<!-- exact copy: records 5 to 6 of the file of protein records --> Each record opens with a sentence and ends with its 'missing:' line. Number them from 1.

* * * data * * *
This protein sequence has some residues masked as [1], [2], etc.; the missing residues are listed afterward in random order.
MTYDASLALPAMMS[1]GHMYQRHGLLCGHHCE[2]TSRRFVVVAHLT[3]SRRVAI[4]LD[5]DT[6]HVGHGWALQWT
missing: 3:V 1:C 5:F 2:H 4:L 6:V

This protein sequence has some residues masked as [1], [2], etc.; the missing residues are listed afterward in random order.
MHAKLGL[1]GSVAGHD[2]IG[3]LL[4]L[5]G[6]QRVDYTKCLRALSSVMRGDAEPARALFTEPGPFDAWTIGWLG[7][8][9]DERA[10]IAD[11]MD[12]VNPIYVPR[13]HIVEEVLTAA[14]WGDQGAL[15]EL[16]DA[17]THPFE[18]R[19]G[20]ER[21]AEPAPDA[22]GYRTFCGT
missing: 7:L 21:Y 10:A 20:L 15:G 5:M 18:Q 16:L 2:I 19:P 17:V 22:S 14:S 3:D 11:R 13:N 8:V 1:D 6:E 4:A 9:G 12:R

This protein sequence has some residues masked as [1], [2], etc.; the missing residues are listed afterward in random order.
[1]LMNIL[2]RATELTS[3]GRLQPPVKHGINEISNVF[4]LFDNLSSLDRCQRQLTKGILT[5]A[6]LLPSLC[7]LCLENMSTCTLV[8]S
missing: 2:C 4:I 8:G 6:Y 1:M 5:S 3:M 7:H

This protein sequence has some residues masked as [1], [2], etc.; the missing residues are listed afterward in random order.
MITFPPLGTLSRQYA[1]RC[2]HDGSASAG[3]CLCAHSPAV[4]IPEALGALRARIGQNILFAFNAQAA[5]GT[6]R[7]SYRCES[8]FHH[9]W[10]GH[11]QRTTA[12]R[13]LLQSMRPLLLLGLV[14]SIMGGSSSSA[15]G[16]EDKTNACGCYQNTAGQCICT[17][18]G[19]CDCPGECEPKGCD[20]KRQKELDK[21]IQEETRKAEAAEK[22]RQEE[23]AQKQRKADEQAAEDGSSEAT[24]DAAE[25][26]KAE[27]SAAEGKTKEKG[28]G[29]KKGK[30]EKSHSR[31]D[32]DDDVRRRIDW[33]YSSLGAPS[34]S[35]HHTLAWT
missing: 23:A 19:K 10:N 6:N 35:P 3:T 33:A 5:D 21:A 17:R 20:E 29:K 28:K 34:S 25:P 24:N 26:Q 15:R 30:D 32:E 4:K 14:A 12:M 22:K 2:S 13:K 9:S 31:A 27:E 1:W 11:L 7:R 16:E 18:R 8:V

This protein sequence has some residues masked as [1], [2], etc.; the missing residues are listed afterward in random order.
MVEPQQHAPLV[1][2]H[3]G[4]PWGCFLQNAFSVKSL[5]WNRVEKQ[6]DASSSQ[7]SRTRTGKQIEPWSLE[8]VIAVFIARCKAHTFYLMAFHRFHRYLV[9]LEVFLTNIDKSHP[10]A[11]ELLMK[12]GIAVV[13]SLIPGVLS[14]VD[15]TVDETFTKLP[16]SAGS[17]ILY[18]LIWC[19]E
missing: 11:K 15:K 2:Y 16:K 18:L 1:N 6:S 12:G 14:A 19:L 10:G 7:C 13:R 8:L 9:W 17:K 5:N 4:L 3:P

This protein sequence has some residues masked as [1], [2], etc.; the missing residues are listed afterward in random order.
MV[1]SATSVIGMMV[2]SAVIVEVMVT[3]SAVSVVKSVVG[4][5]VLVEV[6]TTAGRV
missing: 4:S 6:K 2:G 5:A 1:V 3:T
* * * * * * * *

This protein sequence has some residues masked as [1], [2], etc.; the missing residues are listed afterward in random order.
MVEPQQHAPLV[1][2]H[3]G[4]PWGCFLQNAFSVKSL[5]WNRVEKQ[6]DASSSQ[7]SRTRTGKQIEPWSLE[8]VIAVFIARCKAHTFYLMAFHRFHRYLV[9]LEVFLTNIDKSHP[10]A[11]ELLMK[12]GIAVV[13]SLIPGVLS[14]VD[15]TVDETFTKLP[16]SAGS[17]ILY[18]LIWC[19]E
missing: 11:K 15:K 2:Y 16:K 18:L 1:N 6:S 12:G 14:A 19:L 10:G 7:C 13:R 8:L 9:W 17:K 5:N 4:L 3:P

This protein sequence has some residues masked as [1], [2], etc.; the missing residues are listed afterward in random order.
MV[1]SATSVIGMMV[2]SAVIVEVMVT[3]SAVSVVKSVVG[4][5]VLVEV[6]TTAGRV
missing: 4:S 6:K 2:G 5:A 1:V 3:T